Michael Lazarovitch:

What was it like getting to be a part of something where you are singing with Broadway legends?

When I heard about the show and was offered the part, I was so excited to get to sing alongside Broadway veterans David Cryer and Barbara Sharma! These were people who I had been listening to on cast recordings growing up! You don't often get an amazing and unique opportunity like that.

What is your favourite part about COME SUMMER?

Eddie gets really fantastic things to say in this show - he gets to be the young optimist and it's a truly fascinating experience playing a character meant to be so young. It is fun to be the character who gets to stop the show and ask a question about the definition of a word, or clarify a life lesson. Also, I get to end the show with a beautiful and haunting melody that is heard throughout the piece. Let me just say, if anyone tells you that they haven't dreamed about being the person who gets to sing the last line of a show - they are lying to you!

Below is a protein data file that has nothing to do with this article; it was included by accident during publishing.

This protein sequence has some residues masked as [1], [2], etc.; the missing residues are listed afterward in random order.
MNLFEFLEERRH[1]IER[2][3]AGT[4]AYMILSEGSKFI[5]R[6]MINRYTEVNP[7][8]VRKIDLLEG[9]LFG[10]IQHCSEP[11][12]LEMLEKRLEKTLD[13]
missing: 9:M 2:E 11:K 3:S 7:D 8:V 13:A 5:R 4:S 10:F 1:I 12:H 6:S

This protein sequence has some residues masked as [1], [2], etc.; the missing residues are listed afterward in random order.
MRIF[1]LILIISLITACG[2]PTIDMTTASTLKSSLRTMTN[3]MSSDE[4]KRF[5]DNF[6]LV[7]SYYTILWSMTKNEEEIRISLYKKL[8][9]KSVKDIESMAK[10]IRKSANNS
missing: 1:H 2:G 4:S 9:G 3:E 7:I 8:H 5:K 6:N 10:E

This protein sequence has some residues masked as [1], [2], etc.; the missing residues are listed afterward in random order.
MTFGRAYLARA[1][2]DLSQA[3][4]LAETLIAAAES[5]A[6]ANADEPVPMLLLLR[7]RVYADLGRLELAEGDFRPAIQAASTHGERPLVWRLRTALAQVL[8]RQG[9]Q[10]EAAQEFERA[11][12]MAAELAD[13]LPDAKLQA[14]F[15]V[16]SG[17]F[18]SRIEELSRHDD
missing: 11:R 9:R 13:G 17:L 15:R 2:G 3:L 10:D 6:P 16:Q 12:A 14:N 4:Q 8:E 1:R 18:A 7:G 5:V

Who do you think this show will appeal to?

COME SUMMER is one of those shows that is so musically interesting that it is something you can listen to over and over again, and switch your focus to different parts and sections. It really is like finding a hidden gem. The show was doomed during its initial run because of so many different factors, but the music and the book were not part of why this show was unable to become a classic. The new studio Broadway Cast Recording will serve as a way to get the music and the story out to the general public, almost like a second chance for people to hear and realize just how much this show has to offer.